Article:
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five wise

July 12, 2007

Mike Ingham delivered a great sermon/message/teaching (whatever you want to call it) last night on the parable of the ten virgins in Matthew 25. It was wonderfully insightful, and if you weren’t there you should pray fervently that it was recorded and rush to buy it on Sunday.

I do have one question kind of nagging at me, though.

Mike Ingham pointed out (with a fair degree of fervor) that “the wedding” mentioned in verse 10 is not the kingdom of heaven, is not salvation. All ten, after all, are described as “virgins,” which symbolizes purity, which can only be had through the blood of a Savior. So all ten were believers. All ten had lamps that burned. Oil is symbolic of the Holy Spirit, so all ten were Spirit-filled believers. This should indicate that all ten will eventually enter the kingdom of heaven.

Then what is the “wedding?”

Because I thought the wedding that scripture refers to was Jesus coming back for His Church – His bride. Revelation 19 talks about the bride making herself ready for this wedding; is that not talking about Jesus calling the faithful unto Himself?

In Matthew 25 the foolish virgins cry out, “Lord, Lord” but He answers that He does not know them. In Matthew 7, Jesus declares that not everyone who says, “‘Lord, Lord,’ shall enter the kingdom of heaven” because He “never knew you.” Even the parable of the ten virgins begins, “Then the kingdom of heaven shall be likened to ten virgins …”

We know that salvation can be forfeit. During that waiting period in verse five when they slumbered and slept, could it not be that some who once claimed purity by the blood of the Lamb grew weary, bored, and dispassionate? If the “testing of your faith produces patience (James 1:3),” could the foolish virgins be those whose seed fell “on stony ground,” as in Mark 4? I know people even now who once believed, and who once spoke in tongues, but have fallen far from Grace.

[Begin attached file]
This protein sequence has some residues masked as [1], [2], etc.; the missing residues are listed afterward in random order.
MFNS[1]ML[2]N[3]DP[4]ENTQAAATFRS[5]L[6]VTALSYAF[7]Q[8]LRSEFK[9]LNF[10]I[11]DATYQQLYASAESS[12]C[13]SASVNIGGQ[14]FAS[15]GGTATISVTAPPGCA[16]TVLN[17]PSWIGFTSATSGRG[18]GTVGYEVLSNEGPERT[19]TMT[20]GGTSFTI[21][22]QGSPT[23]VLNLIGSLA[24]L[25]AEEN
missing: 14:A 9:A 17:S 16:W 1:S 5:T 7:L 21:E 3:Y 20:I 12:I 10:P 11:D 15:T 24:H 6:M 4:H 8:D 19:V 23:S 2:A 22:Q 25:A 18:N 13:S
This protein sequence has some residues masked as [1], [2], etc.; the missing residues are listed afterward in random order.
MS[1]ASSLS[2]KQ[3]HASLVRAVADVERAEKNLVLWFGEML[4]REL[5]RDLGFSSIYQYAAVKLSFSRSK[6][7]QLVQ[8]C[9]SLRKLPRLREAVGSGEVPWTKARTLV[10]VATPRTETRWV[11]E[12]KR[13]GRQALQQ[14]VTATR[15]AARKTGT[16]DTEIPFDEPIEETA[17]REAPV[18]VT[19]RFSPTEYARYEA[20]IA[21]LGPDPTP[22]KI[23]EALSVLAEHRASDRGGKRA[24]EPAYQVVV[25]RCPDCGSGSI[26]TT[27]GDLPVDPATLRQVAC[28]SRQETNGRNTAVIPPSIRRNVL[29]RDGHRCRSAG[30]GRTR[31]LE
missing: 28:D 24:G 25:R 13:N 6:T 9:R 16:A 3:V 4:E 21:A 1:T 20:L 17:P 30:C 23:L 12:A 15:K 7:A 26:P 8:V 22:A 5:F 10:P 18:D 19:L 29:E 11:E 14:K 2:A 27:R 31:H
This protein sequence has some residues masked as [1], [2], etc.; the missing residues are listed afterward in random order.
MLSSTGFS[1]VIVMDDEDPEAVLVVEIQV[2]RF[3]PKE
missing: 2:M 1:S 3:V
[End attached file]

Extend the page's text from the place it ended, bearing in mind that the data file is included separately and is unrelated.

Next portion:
Certainly, all ten of the virgins slept, but that period could, as Mike Ingham suggested, be a dry, level period of church history. When there is no revival, no mighty work going on in the Church (or at least in your local church) and the congregation as a whole “slumbers,” will you have enough of the Holy Spirit to come out of it, or will your oil burn up?

Isaiah tells us to “seek the Lord while He may be found.” Will there be a time immediately preceeding Jesus’ return wherein He will be hard to find? When trial and tribulation and the apparent tardiness of the Lord will cause the bridal party to relax a bit on the duty of watching (which will call out the real watchmen, because someone cried out when He came)? How many will have the strength of spirit, the overflow of God’s presence, the Word sown in their hearts, to maintain their fires through that period? (Jesus seems to think about half – five out of ten.)

I’m open to the idea that the wedding in Matthew 25 is not the kingdom of God, but what is it, then?

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4 Comments leave one →
  1. KnowYourGod permalink
    July 14, 2007 7:57 pm

    can’t remember where, but a roman soldier asked jesus how many would go to heaven, He replied, are you going?